Esure Insurance Ltd v Direct Line Insurance Plc

JurisdictionEngland & Wales
CourtCourt of Appeal
JudgeLady Justice Arden,Lord Justice Jacob,Lord Justice Maurice Kay
Judgment Date23 Jul 2008
Neutral Citation[2008] EWCA Civ 842
Docket NumberCase No: A3/2007/1720/PTA + A

[2008] EWCA Civ 842

IN THE SUPREME COURT OF JUDICATURE

COURT OF APPEAL (CIVIL DIVISION)

ON APPEAL FROM THE HIGH COURT OF JUSTICE

(CHANCERY DIVISION)

LINDSAY J

Royal Courts of Justice

Strand, London, WC2A 2LL

Before:

Lady Justice Arden

Lord Justice Jacob and

Lord Justice Maurice Kay

Case No: A3/2007/1720/PTA + A

Between:
Esure Insurance Limited
Appellant
and
Direct Line Insurance Plc
Respondent

Mr James Mellor QC & Dr James Whyte (instructed by Taylor Wessing Llp) for the Appellant

Mr Geoffrey Hobbs QC & Mr Guy Hollingworth (instructed by Linklaters Llp) for the Respondent

Hearing dates: 3–4 April 2008

Lady Justice Arden
1

This is a renewed application for permission to appeal from the order dated 5 July 2007 of Lindsay J, with the appeal to follow if permission is granted. The issues on this appeal arise out of opposition proceedings pursuant to s 5 of the Trade Marks Act 1994 (“ TMA 1994”). The opponents contended that the marks sought to be registered were similar and confusing (s 5(2)(b)) relative to their own, and that the marks sought to be registered took unfair advantage of their own marks (s 5(3)). I start by setting out the material provisions of s 5:

“(2) A trade mark shall not be registered if because

(a)…

(b) it is similar to an earlier trade mark and is to be registered for goods or services identical with that or similar to those for which the earlier trade mark is protected,

there exists a likelihood of confusion on the part of the public, which includes the likelihood of association with the earlier trade mark.

(3) A trade mark which-

(a) is identical with or similar to an earlier trade mark, …

(b) [repealed]

shall not be registered if, or to the extent that, the earlier trade mark has a reputation in the United Kingdom (or, in the case of a Community trade mark, or international trade mark (EC) in the European Community) and the use of the later mark without due cause would take unfair advantage of, or be detrimental to, the distinctive character or the repute of the earlier trade mark.”

2

The background in brief is as follows. The appellant (“esure”) sought to register an image of a computer mouse on wheels for insurance and financial services within class 36. No colour was specified. The respondent (“Direct Line”) is a pioneer of the direct selling of insurance services to the public. It objected, pointing to its use of an image of a red telephone on wheels pursuant to various trade mark registrations within the same class. Both images are three-dimensional. Direct Line adduced survey evidence in support of its evidence on confusion, but this was rejected by the hearing officer because it might have been affected by an advertising campaign conducted by Direct Line. The judge upheld the hearing officer's decision on this point and we have not been concerned with it. But for the defects in the survey evidence, we might not have been concerned with the questions of evidence with which we have been concerned.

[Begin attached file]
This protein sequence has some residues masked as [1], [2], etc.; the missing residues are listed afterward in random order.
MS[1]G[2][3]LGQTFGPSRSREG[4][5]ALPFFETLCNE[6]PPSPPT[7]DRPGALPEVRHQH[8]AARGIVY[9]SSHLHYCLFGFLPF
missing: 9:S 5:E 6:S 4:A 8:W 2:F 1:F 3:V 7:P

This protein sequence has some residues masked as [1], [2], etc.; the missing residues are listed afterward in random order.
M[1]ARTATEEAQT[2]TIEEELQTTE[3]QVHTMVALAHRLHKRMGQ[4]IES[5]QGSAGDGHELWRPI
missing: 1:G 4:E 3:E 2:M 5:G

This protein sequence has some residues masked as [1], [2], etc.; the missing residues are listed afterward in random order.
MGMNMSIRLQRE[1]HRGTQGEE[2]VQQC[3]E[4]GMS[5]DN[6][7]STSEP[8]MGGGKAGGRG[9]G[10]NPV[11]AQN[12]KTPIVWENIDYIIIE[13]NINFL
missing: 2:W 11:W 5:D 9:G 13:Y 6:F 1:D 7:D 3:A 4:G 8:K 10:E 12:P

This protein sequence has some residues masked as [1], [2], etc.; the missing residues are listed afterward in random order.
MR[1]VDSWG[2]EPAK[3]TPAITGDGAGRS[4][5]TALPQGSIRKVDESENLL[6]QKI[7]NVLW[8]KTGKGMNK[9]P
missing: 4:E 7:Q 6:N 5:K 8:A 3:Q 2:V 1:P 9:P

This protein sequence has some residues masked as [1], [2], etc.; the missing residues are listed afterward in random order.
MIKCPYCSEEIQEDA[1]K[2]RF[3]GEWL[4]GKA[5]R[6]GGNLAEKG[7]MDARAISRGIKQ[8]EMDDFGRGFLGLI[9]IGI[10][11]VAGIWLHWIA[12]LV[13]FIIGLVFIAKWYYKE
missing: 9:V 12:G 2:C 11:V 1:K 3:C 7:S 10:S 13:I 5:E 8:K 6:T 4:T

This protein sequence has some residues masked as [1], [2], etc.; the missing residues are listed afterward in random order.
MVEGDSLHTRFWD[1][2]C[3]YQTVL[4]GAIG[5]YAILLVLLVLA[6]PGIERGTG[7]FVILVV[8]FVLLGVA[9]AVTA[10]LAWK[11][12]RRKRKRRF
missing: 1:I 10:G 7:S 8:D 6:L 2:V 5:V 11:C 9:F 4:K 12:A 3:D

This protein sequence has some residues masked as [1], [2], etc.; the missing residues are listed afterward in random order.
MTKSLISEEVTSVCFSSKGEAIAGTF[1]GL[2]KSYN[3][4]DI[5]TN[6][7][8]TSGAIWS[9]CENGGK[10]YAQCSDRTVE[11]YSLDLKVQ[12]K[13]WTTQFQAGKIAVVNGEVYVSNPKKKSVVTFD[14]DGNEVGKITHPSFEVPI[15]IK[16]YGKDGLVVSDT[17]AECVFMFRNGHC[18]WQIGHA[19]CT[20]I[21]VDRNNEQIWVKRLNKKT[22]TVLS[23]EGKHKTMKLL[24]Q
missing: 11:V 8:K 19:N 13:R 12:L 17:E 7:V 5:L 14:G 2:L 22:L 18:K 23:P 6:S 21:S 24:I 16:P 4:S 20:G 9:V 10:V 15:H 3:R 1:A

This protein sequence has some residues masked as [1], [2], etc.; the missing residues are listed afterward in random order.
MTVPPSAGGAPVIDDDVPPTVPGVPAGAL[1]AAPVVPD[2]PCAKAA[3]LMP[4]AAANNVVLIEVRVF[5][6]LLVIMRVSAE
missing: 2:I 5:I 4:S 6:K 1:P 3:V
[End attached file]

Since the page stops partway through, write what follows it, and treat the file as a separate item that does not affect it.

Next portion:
3

The hearing officer in the Trade Marks Registry (Mr Allan James) upheld Direct Line's opposition ( [2008] RPC 99). He held that there was indirect confusion. The judge dismissed an appeal ( [2008] RPC 143). The judge held that there was a material error of principle in the decision of the hearing officer on confusing similarity under s 5(2)(b) of the TMA 1994 in that (a) a threshold level of similarity had to exist and (b) there was no evidence of the likelihood of confusion. Nonetheless, the judge upheld the decision of the hearing officer under s 5(3). esure contends that the judge was right on confusing similarity and that, had he not given inappropriate weight to the evidence of a branding expert on the unfair advantage issue, he would have reached the same conclusion on that point too, with the result that the opposition would have failed. So we are concerned with issues as to the role of expert evidence under s 5, and, in addition, the consequences of non-confusing similarity between non-identical marks under s 5(3). esure's case is that in those circumstances the conditions in s 5(3) cannot be fulfilled, particularly where these is no survey evidence in support.

4

Both s 5(2)(b) and s 5(3) are designed to implement provisions of Council Directive 89/104 (“the trade mark directive”). They must, therefore, both be interpreted so far as possible so as to give effect to the trade mark directive as interpreted by the Court of Justice of the European Communities (“the Court of Justice”). Under s 5(2)(b), there are two questions: similarity and the likelihood of confusion. The Court of Justice has held that the question whether there is a likelihood of confusion is to be determined (a) globally, that is by taking an overall impression of the two marks and (b) from the standpoint of the average consumer (as to (b), see SABEL, Case C-251/95 [1997] ECR 1–6191).

5

Issues were raised below which are not pursued on this appeal. Accordingly, it is unnecessary for me comprehensively to summarise the decisions below. (When I refer to paragraphs of the hearing officer's decision or the judge's judgment, I add the letter H or J respectively to identify the relevant decision.)

Relevant provisions of the trade mark directive

6

The following provisions of art 4 are relevant:

“(1) A trade mark shall not be registered or, if registered, shall be liable to be declared invalid:

(a) …

(b)if because of its identity with, or similarity to, the earlier trade mark and the identity or similarity of the goods or services covered by the trade marks, there exists a likelihood of confusion on the part of the public, which includes the likelihood of association with the earlier trade mark.